MUMBAI: Brands hoping to make an impact in India could benefit from employing text messages in a manner that mimics their interactions with customers on sites like Twitter.
Texting is an extremely widespread form of communications in India – and many other developing markets – because far more consumers have access to cellphones than the internet.
One firm which has attempted to tap in to this trend is Webaroo, which created a platform called SMS GupShup three years ago.
This service allows individuals and corporations to send comments to a defined audience in a similar way to adding posts that can be viewed by fans on Facebook.
Users participate in this pastime for free, with around 30% of traffic sponsored by companies, which pay to run ads or to establish a presence on SMSGupShup.
PepsiCo, for example, leveraged this channel to conduct a survey regarding potential new flavours of Lay's crisps.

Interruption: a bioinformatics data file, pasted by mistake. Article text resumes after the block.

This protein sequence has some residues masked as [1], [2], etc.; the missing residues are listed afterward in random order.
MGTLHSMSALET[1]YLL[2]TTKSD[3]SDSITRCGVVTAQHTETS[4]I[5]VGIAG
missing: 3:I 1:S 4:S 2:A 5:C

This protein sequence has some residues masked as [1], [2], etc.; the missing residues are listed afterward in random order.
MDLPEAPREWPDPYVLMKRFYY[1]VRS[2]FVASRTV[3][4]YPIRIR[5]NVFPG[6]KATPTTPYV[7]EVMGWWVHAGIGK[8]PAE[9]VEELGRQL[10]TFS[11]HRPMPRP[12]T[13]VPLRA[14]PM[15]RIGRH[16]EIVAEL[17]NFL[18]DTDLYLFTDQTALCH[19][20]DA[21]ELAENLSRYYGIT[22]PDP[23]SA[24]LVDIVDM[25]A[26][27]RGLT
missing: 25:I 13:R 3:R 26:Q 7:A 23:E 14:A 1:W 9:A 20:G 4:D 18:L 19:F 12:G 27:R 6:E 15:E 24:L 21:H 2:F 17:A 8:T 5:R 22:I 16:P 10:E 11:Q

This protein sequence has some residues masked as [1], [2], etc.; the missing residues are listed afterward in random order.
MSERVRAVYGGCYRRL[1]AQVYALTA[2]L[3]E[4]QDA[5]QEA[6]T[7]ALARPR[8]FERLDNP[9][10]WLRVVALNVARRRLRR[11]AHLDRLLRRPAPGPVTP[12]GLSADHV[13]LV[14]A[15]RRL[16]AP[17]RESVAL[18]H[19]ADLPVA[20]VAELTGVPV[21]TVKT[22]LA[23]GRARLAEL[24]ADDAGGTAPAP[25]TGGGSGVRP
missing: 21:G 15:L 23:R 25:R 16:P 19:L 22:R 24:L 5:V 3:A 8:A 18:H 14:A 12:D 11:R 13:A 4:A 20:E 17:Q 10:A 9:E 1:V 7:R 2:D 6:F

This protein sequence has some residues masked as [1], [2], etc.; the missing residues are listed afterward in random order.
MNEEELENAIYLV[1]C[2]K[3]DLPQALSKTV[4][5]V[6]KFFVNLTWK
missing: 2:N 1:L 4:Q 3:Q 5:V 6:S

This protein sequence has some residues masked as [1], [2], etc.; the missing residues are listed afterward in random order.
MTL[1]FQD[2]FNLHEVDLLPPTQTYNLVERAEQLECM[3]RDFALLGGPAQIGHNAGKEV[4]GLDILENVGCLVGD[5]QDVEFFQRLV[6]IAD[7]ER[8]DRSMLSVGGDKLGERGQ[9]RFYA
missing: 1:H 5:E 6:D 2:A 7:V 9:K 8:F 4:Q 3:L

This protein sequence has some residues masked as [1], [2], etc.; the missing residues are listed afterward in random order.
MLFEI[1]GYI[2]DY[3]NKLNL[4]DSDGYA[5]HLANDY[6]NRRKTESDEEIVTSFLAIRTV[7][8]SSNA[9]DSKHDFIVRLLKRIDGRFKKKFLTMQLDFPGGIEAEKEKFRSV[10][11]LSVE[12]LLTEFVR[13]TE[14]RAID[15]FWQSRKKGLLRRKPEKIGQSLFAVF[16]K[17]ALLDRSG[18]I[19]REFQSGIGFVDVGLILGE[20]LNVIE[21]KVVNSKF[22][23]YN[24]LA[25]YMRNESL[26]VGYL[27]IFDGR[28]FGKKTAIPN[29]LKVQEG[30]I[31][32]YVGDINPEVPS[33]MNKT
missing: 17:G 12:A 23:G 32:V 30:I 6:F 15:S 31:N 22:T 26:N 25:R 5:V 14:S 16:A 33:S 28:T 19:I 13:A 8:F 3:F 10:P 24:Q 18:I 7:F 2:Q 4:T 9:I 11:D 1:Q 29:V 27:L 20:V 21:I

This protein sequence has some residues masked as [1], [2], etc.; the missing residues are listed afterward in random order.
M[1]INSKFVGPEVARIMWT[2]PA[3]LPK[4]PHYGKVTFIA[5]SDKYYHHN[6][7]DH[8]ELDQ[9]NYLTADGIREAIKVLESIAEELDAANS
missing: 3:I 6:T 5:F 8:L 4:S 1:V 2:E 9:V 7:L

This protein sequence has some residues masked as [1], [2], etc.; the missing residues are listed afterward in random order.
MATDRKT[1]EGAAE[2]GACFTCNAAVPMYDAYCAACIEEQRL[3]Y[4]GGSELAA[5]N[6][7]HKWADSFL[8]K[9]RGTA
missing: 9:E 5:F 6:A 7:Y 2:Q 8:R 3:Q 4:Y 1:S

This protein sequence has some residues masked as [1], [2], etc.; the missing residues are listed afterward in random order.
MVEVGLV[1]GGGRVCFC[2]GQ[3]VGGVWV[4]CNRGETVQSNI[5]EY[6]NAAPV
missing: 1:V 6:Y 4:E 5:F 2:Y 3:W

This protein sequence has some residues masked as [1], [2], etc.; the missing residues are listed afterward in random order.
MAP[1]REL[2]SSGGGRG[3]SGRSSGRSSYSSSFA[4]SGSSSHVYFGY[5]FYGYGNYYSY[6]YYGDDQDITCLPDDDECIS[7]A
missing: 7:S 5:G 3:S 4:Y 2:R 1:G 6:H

Members can also construct more targeted groups to receive their updates, like their friends or family, for a small fee.
"A majority of the connected world has nothing but a basic handset and SMS," said Beerud Sheth, co-founder of Webaroo.
"The predominant form of text messaging is fairly primitive, as it's one to one. Can we make it social? Can we make it one to many or even many to many?"
To date, 30 million people have joined GupShup, with 80% of this cohort drawn from outside India's biggest cities.
Webaroo buys enough network capacity to transmit roughly a billion text messages a month, some 8% of all such activity in the country.
"This is the opportunity to reach many more people than the web did or could," said Sheth. "Emerging markets offer billions of new users that have never used the web.
"SMS is the http in the emerging market. We could build internet-like services on education, commerce, travel, shopping."
Data sourced from Forbes.com; additional content by Warc staff